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7 Things They Should’ve Taught Me In My Early Childhood Education Classes

7 Things They Should've Taught Me In My Early Childhood Education ClassesWhen I was in college I majored in “Human Development and Family Sciences”. My focus was social work and I took a ton of early childhood and child development classes. As such, I should probably be an expert in children and family. BUT…$X,000 in loans later and I feel like my degree failed me in some ways. While I definitely have an array of knowledge in my arsenal, there are quite a few things that they just don’t teach you in those early childhood classes that would be incredibly useful when dealing with children in the real world. Here are some things I feel like I should’ve learned. Perhaps my university will take some cues and add these topics to the cirriculum.

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  • Piaget for real 1 of 7
    Piaget for real
    I recall learning about developmental psychologist Jean Piaget's theories on cognitive development and particularly the senorimotor stage. My professors probably should've mentioned that this stage will likely involve a baby trying to put every potential choking hazard and electronic device ever invented into their mouths, 25,000 times a day. You will need to become quite skilled at removing any and all objects from their playing radius and become quite adept at swooping in to remove such items from their mouths.
  • Learning through play 2 of 7
    Learning through play
    While play is an important part of learning, sometimes nap time is better for not only your own sanity, but your cranky child's sanity as well.
  • Practice reading to cats 3 of 7
    Practice reading to cats
    Reading to your baby is important, so start practicing by wrangling and reading to unwilling house cats. The premise is very similar - or at least it is with my baby. I remember that during college, one of my volunteer opportunities involved going to a local school and reading with Kindergarten students, but I'm pretty sure reading to house cats would've been equally useful practice.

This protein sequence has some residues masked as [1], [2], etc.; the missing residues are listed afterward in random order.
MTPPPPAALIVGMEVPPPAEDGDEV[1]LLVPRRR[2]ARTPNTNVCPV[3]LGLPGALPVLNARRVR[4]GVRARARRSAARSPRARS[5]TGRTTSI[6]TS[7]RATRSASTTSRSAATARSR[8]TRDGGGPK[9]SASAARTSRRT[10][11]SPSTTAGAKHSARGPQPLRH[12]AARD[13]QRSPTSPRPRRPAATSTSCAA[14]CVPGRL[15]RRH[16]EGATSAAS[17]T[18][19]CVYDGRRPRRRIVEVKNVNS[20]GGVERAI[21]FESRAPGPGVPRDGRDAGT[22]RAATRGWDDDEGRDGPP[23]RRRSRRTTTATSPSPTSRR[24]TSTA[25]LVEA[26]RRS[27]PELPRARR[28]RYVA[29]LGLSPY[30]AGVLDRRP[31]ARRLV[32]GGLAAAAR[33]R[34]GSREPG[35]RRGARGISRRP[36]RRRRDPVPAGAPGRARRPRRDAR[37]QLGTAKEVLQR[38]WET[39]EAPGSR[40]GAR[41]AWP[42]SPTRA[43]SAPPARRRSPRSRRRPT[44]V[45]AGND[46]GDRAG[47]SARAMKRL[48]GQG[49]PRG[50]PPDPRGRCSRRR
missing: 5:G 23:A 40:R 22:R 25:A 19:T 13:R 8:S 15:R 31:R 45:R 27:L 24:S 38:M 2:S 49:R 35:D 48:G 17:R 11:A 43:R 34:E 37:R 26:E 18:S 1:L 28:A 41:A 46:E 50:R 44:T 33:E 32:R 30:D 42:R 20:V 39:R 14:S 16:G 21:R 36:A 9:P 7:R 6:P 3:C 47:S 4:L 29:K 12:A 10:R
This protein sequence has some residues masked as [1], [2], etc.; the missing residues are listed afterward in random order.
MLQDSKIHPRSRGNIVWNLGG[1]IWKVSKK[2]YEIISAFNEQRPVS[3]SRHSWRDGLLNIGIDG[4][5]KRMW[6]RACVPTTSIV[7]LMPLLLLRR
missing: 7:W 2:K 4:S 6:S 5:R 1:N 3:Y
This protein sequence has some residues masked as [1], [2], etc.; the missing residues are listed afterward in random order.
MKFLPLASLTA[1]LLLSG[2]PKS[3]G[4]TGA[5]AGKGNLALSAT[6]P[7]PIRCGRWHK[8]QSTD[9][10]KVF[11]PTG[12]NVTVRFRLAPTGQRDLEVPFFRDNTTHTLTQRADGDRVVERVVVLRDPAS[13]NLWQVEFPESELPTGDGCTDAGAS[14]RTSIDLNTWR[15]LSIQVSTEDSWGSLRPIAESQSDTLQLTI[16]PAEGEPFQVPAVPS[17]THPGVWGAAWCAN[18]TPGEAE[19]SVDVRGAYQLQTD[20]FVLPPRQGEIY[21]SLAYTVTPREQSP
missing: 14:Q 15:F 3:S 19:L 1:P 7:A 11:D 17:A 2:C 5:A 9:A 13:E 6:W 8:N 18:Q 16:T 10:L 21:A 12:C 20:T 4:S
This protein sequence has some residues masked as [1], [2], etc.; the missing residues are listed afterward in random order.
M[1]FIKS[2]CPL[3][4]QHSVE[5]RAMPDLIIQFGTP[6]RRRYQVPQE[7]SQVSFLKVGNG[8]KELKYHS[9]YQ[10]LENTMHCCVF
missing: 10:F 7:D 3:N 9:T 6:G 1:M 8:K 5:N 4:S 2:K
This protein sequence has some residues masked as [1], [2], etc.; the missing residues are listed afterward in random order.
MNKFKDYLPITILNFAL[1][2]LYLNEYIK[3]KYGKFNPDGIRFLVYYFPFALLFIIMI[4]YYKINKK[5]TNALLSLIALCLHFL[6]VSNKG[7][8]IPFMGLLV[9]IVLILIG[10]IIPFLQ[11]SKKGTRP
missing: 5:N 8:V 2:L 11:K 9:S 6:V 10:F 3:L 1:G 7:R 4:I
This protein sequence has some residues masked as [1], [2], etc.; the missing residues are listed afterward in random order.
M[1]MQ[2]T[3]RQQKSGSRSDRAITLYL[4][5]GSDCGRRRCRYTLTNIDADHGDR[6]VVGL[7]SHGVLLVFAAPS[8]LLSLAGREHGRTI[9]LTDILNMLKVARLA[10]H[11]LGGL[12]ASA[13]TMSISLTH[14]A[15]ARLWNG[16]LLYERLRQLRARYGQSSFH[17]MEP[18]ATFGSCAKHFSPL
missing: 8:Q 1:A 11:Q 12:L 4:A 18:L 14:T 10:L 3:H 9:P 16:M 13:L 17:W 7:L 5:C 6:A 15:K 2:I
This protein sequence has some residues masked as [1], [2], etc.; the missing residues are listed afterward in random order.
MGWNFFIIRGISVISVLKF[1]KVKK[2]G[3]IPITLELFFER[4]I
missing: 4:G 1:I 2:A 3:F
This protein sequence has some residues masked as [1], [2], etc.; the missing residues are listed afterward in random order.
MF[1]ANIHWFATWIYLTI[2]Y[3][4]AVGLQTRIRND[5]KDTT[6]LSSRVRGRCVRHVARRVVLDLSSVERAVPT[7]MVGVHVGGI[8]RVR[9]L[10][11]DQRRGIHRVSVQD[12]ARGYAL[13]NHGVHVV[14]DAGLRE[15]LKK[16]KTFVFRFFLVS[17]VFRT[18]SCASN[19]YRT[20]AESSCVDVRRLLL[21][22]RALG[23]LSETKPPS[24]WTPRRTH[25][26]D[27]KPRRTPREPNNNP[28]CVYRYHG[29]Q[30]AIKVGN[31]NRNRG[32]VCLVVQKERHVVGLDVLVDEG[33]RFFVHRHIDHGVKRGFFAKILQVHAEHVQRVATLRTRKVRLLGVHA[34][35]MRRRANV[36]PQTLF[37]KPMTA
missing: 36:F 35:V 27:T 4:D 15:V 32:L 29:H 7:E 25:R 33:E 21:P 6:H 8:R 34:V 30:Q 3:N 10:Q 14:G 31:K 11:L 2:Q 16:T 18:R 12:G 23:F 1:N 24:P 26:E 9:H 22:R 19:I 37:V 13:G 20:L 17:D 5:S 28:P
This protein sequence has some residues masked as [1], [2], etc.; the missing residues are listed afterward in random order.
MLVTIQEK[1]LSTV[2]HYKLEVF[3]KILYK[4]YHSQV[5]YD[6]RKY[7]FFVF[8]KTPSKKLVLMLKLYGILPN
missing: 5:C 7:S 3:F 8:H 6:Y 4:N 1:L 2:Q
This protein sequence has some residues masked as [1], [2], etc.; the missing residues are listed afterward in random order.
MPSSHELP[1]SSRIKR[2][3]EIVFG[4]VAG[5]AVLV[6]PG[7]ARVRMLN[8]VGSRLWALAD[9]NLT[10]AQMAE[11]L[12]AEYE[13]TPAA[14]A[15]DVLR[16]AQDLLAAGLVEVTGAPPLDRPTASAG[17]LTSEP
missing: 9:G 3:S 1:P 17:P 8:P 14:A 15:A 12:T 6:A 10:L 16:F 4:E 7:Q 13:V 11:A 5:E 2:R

• Cleaning and Feeding 101 4 of 7
    Cleaning and Feeding 101
    Who knew that a large part of the early childhood years would involve cleaning and feeding. I didn't learn anything about this in college, but it would've proved useful in my work as a preschool teacher and even more so in my role as a mom. Some days, I'm pretty sure my entire day is spent cleaning and feeding my child.
  • High Functioning Sleep Depravation 201 5 of 7
    High Functioning Sleep Depravation 201
    I realize that my early childhood education classes weren't intending to teach me about being a mom, but rather to work with children, but perhaps they could've thrown this class in as a freebie? It would be truly useful.
  • Creative Learning Environments 301 6 of 7
    Creative Learning Environments 301
    This class would teach all about creating a lovely child-centered learning environment (in my case a nursery) and then watching as they brought in real babies who would turn up their noses at it and go straight for the ugliest plastic toys they could find. Wooden blocks? Pretty Waldorf dolls? Who cares! Bring on the shiny lights! Which brings me to my finally class suggestion...
  • The Science of Ugly Toys 7 of 7
    The Science of Ugly Toys
    This class would delve deep into the inner workings of the minds of babies and explain the science behind why they prefer the ugliest, most random toys, because I sure don't understand it.

 

Lauren Hartmann is the founder of The Little Things We Do, a blog about life and adventures in Portland Oregon. Follow her on TwitterFacebookPinterest and Instagram or catch up on all of her posts here on Babble.

More from Lauren:

MORE ON BABBLE:
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